Mainstream press' leftward bias plays out in Lexington comics debate
Anyone who reads the Lexington Herald-Leader knows that the paper recently dropped two of its comics page stalwarts, "B.C." and "The Wizard of Id." The reason given by the paper was because the creators, Brant Parker and Johnny Hart, recently died.
Never mind that the two strips are continuing to be published with no disruption in service and no loss of quality. The Herald-Leader has decided to move on. They have been auditioning a number of decidedly non-funny comics recently, having decided on one replacement ("Get Fuzzy") and still looking for the second one.
The H-L received several requests to keep the two comics, and complaints about them were very rare, but apparently that doesn't matter. They have an agenda to promote, who cares what the populace thinks?
Why would the paper drop the two strips, even though they are still very popular and are being produced at the same level of quality by surviving family members who obviously inherited their fathers' talents?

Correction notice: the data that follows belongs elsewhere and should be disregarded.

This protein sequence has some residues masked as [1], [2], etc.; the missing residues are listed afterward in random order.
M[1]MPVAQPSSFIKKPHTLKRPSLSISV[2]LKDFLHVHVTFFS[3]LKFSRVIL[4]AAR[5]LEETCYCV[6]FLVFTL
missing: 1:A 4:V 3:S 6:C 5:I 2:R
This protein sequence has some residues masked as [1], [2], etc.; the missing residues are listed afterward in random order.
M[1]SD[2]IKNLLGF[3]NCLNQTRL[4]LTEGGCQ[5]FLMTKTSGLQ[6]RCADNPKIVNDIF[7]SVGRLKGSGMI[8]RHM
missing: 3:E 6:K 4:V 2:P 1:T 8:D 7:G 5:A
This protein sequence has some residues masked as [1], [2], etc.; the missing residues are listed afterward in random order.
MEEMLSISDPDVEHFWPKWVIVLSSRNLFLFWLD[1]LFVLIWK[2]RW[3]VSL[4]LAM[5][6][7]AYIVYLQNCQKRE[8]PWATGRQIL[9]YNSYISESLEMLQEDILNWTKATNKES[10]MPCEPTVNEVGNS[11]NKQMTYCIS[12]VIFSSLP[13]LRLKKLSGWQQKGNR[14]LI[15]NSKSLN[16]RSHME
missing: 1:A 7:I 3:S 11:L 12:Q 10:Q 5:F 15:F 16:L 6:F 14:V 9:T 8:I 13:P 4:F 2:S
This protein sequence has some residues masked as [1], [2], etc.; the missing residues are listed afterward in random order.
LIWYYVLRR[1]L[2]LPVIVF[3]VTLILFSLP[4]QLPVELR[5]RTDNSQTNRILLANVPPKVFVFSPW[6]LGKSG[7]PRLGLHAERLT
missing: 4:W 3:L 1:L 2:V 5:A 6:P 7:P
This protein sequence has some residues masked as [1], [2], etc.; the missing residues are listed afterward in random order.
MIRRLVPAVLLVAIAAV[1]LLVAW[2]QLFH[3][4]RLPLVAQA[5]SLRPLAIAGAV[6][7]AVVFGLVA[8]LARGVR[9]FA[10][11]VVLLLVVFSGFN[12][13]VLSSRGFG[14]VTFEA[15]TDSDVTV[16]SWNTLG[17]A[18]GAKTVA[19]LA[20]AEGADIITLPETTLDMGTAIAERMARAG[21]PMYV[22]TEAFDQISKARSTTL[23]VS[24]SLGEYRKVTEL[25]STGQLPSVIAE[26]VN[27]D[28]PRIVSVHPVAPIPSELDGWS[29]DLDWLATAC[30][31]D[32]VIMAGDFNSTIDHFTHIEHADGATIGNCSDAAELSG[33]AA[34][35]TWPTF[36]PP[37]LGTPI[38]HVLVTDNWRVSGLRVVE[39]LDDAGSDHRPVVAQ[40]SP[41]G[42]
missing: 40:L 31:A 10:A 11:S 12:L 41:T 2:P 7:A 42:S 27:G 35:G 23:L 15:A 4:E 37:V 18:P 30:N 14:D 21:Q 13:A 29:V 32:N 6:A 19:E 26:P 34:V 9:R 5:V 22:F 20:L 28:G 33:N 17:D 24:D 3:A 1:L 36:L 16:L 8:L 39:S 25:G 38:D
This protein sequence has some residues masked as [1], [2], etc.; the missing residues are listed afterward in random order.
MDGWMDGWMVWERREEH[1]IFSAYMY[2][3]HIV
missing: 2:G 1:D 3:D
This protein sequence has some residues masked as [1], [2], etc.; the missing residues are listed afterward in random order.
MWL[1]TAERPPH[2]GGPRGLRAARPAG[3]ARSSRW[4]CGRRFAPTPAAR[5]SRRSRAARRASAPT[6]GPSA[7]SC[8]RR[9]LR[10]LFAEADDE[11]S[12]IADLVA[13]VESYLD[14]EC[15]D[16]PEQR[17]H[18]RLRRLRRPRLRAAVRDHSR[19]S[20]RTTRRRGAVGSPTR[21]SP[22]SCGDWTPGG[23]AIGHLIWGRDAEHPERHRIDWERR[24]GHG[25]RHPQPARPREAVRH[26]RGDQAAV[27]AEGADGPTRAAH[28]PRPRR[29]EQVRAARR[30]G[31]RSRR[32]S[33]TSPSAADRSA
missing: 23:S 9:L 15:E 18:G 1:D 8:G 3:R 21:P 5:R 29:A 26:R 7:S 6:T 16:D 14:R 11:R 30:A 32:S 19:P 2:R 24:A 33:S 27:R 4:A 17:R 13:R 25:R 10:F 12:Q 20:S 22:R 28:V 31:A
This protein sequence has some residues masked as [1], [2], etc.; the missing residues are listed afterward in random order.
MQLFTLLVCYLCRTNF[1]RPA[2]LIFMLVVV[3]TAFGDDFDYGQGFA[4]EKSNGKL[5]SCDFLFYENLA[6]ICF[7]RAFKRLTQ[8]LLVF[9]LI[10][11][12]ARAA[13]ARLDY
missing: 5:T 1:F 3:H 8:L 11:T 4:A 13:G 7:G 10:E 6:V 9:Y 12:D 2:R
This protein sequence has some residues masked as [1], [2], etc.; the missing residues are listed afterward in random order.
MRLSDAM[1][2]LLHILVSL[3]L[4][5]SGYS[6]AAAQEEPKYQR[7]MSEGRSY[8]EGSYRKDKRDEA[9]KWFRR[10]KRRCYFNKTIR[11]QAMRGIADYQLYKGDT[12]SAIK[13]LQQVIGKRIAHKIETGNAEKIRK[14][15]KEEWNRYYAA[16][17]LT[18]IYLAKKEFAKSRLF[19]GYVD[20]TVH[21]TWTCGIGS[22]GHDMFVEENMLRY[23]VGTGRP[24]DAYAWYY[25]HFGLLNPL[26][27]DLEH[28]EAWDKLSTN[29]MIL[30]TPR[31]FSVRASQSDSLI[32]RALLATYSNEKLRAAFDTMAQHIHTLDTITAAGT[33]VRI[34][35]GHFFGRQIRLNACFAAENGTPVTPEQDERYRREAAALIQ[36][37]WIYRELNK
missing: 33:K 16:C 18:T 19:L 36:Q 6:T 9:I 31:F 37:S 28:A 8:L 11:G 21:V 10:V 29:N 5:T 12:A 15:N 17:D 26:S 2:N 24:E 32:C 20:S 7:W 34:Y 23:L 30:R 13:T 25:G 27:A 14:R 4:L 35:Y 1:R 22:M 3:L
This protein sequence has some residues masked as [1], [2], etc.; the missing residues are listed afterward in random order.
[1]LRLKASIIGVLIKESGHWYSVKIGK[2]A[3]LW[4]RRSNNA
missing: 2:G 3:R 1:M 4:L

Could it perhaps be the messages the strips contain?
Both comics, but especially "B.C.," frequently contain positive, Christian messages. In fact, you can always count on "B.C." to publish some uplifting piece around Easter or Christmas. There's no hatemongering or homophobia or any of the rest of the negatives frequently attributed to people of religion; just a happy, positive message of faith and salvation.
Meanwhile, the Herald-Leader continues to publish "Doonesbury," with its anti-conservative, anti-Republican, anti-American message, each day on the same pages that used to be graced with "B.C." and "Wizard." Many papers have moved "Doonesbury" to the editorial pages, but not the H-L.
Only one of us here at K-Pac 2 is a Herald-Leader subscriber, and he's been thinking seriously about dropping his subscription since the news items can be read online, and most of the comics can too. (One of us lives outside the circulation area, and yet another lives in the region but she says she reads the paper at work or borrows a copy from a friend or she reads online, saying "I won't give those socialist liberals one hard-earned dime of my money; I work too hard to subsidize their leftist agenda.")
The paper's keeping the never-ceasingly-negative "Doonesbury" while dropping "B.C." and "The Wizard of Id" just gives him another reason to save 20 bucks a month.
Never has the Herald-Leader's leftist liberal anti-Christian anti-conservative slant been so apparent as in this decision.